Who Gives a F*ck About an Oxford Comma?

I should maybe be ashamed of how many times I’ve managed to bring this illustration up in conversation. It’s definitely saved in my phone photos, probably more than once.

According to Business Insider, the Oxford comma is “extremely overrated” and appreciated exclusively by “people who care about grammar”—but given that so much of our communication is written, shouldn’t everyone care about grammar?1

A Mental Floss article lists the main proponents of the Oxford comma (in the US, at least) as book and magazine publishers, while those against include newspapers and law firms.2 Wait, what? As a grammar mark used mainly for the sake of clarification, shouldn’t news sources and law firms advocate the use of the comma?

Apparently it’s not just our language that doesn’t make any sense.

The author of the Business Insider article gives several often-used examples of instances in which an Oxford (aka serial) comma would clarify possible confusion in a sentence, but these are funnier, so I’ve included them instead (thanks, Tumblr):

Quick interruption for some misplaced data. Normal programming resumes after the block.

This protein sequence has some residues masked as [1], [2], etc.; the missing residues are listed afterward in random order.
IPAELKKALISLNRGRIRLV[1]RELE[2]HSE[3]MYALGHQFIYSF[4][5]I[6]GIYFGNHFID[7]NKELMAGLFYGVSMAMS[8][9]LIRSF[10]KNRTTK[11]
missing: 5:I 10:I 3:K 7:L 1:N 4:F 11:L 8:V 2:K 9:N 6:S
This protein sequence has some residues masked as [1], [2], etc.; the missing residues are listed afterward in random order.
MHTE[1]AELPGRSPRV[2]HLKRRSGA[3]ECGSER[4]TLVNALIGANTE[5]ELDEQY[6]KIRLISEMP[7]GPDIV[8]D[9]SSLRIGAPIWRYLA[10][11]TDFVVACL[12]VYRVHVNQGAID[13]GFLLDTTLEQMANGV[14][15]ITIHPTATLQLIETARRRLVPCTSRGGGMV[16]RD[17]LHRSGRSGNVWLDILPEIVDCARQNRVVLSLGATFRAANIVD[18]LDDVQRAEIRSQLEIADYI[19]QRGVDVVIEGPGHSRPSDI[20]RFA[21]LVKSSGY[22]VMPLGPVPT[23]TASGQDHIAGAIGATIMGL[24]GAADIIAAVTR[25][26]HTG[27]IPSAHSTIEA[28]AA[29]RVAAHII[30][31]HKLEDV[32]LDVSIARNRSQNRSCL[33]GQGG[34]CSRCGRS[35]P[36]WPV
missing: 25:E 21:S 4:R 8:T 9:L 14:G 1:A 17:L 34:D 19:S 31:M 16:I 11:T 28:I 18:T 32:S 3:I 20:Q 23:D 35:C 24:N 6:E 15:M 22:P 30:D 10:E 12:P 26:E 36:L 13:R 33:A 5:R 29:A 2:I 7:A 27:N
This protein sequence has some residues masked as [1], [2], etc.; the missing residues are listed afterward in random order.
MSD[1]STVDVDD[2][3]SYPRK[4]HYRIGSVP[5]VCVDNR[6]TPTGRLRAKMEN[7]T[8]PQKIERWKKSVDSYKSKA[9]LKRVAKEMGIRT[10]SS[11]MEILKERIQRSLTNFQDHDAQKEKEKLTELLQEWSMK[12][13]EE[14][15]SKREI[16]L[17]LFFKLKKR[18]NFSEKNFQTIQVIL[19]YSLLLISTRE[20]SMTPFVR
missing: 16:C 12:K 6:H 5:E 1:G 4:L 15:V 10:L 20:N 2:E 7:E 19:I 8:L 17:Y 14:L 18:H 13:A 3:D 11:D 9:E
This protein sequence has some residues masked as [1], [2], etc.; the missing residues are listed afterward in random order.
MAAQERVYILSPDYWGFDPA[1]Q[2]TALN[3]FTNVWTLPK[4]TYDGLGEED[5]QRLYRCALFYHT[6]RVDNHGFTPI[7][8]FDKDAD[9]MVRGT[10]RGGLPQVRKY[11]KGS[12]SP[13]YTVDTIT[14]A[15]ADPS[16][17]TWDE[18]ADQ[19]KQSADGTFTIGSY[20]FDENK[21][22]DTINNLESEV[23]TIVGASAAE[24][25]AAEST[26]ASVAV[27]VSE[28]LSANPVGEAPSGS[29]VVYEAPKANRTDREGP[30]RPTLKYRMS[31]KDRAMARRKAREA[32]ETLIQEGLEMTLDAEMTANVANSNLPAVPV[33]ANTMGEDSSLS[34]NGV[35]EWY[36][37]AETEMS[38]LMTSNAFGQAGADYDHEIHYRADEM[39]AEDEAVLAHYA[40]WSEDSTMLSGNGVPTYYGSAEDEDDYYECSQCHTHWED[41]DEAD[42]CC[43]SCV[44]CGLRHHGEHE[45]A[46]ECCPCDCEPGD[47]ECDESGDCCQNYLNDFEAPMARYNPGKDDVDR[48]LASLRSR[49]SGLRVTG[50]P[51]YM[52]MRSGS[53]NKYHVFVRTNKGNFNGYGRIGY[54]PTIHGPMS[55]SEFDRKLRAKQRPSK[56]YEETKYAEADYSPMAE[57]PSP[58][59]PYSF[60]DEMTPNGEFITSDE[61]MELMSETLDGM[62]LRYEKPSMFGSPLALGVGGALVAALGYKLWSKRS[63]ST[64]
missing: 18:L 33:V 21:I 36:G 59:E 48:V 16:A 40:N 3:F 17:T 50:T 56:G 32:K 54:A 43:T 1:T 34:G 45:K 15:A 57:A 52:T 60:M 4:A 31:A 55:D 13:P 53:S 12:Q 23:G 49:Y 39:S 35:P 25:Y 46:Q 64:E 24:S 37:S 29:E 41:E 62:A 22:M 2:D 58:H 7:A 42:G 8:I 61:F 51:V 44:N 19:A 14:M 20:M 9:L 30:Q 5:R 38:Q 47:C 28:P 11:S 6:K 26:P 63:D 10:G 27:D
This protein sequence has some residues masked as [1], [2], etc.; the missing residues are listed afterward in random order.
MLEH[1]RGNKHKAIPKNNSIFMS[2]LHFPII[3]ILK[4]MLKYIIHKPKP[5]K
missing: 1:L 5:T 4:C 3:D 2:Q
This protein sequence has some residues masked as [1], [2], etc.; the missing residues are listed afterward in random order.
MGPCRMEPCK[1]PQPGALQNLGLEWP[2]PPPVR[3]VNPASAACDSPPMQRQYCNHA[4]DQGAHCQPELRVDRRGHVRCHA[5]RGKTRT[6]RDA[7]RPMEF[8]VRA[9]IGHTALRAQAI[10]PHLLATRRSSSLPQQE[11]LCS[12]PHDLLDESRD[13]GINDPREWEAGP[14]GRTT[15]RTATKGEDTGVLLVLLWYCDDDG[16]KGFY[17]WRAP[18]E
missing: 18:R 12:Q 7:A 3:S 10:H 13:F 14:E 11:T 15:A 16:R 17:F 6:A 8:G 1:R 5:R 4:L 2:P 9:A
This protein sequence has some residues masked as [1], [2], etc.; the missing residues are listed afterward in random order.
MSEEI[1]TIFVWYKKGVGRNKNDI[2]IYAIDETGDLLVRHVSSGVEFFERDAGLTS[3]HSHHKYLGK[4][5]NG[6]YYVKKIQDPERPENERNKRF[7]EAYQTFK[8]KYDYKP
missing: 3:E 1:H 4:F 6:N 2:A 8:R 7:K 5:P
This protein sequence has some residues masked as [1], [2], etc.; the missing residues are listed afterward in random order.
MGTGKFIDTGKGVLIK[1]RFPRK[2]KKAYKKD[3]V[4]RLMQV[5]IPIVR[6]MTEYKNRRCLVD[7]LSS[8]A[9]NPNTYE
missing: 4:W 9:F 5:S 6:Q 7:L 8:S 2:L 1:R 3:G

According to the author, journalists and lawyers opt to omit the comma for the sake of concision. He demonstrates that the sentences commonly used to argue for the comma’s use can just as easily be used to argue against it, with minor rearrangements. And here, friends, we have reached the crucial observation: that most any sentence can be confusing or elucidating depending on its structure.

This, consequently, is why everyone should care about grammar.

Not even the “people who care about grammar” are decided on the topic of the Oxford comma, as some style guides require it and some, most notably AP style, don’t. Consistency is what really matters. So draw your own lines in the sand, but pay close attention to phrasing the next time you’re writing a sentence like, “I love spending time with my friends, books and cats.”

(If you’re one of the few for whom grammatical debates generate intrigue, check out this court case that literally hinged on a single comma.)

 

1http://www.businessinsider.com/do-you-need-the-oxford-comma-2013-9

2http://mentalfloss.com/article/33637/best-shots-fired-oxford-comma-wars

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